The answer is no, and the phrasing is key.
"assuming large quantities of reasonably priced materials" (are available)
Then yes, it would certainly be possible to manufacture a knife made from a single section of diamond. As @nick-t commented, Diamond knives exist
and are used in ultramicrotomy, the sectioning of a substance into extremely thin slices for use in transmission electron microscopy. The shaft is not diamond in this case, and the diamond blade is surrounded by metal as a mounting bracket, but these are solvable differences which mostly exist for cost reasons. Assuming large quantities of gem-quality diamond are reasonably priced and available, no problem.
This, however, isn't solvable:
...a functional knife...
Diamond doesn't create a functional knife. Ceramic knives made of aluminum oxide or other very hard materials exist, you have likely used them. They are not good (compared to steel) as they exhibit microchipping almost invariably. The same problem vexes the users of glass knives and obsidian ones; diamond knives are intended to delay that problem, and do, but this is in the hands of professionals doing surgery, or in a machine. In a normal, out-in-the-world usage scenario, a diamond knife would fail near-instantly. The crystal lattice of the diamond, which gives the diamond its hardness, also causes this fragility; so the problem is inherent to diamonds.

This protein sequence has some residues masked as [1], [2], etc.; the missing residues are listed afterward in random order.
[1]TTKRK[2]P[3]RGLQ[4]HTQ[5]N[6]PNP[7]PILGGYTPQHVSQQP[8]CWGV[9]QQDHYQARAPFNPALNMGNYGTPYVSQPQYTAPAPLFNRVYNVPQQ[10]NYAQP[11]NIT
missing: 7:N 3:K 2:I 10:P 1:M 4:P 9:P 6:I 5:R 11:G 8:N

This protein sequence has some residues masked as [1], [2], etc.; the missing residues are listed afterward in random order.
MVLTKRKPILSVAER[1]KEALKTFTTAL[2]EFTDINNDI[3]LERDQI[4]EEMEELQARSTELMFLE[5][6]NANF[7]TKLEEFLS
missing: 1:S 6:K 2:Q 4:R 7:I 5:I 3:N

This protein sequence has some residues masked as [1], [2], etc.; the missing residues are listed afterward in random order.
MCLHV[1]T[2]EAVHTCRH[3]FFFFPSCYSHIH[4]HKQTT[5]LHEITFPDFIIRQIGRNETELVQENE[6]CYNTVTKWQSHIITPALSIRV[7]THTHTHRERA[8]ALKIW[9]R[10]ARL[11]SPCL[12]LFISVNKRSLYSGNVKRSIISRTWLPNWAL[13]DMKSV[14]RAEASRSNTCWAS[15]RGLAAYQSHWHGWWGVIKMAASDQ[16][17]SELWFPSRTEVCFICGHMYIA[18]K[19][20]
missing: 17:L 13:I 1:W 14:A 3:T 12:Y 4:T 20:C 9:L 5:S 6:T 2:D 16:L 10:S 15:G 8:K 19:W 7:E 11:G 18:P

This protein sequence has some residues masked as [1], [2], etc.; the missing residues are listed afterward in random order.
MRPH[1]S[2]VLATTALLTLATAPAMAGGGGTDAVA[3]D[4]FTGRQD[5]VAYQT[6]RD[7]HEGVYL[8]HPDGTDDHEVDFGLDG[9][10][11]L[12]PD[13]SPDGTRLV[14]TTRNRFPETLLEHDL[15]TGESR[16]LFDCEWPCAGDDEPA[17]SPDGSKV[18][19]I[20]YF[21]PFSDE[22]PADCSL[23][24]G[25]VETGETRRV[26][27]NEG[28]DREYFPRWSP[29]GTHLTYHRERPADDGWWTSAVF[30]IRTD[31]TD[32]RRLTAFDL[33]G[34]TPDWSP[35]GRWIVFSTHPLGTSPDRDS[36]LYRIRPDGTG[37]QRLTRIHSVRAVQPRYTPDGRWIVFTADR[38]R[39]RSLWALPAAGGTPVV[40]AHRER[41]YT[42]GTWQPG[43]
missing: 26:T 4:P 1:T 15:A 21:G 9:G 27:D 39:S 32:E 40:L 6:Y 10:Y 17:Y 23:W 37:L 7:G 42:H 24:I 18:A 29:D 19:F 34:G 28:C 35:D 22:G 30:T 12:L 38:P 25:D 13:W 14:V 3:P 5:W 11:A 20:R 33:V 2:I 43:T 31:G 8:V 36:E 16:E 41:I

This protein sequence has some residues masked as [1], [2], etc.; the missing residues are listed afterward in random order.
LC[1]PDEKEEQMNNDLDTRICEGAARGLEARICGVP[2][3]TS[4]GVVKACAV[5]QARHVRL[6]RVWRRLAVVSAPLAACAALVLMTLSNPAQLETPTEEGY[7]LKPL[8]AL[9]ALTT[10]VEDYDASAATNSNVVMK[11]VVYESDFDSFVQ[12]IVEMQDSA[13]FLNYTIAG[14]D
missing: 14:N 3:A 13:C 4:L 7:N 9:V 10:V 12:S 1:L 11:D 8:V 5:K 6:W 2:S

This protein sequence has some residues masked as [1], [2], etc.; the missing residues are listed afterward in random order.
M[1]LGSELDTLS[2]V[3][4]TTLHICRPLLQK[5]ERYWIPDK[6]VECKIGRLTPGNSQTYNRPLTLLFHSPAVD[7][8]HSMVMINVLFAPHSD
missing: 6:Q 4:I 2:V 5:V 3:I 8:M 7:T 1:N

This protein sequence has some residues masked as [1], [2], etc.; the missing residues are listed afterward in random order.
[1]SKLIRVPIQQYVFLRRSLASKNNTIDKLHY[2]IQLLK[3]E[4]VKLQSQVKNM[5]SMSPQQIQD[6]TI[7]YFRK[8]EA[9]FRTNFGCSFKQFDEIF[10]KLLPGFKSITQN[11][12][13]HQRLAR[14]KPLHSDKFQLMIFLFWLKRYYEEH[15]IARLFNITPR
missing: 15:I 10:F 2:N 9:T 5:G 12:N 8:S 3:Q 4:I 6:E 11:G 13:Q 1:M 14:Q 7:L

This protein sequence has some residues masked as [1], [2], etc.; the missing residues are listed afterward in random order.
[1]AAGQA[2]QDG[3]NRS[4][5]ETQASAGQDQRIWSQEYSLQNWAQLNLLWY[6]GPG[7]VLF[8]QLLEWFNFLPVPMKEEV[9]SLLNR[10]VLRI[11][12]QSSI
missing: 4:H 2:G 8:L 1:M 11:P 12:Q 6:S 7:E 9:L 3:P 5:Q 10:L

CATRA testers are widespread in the knife industry, at least among larger manufacturers. They are also widely known to be inaccurate in testing some steels, and especially ceramics; the problem arises because a human cannot cut as precisely as a machine can, and cannot entirely prevent lateral forces. A diamond knife would no doubt score a wonderful result in CATRA testing, as do ultrahard steels; but in reality, they would not be functional.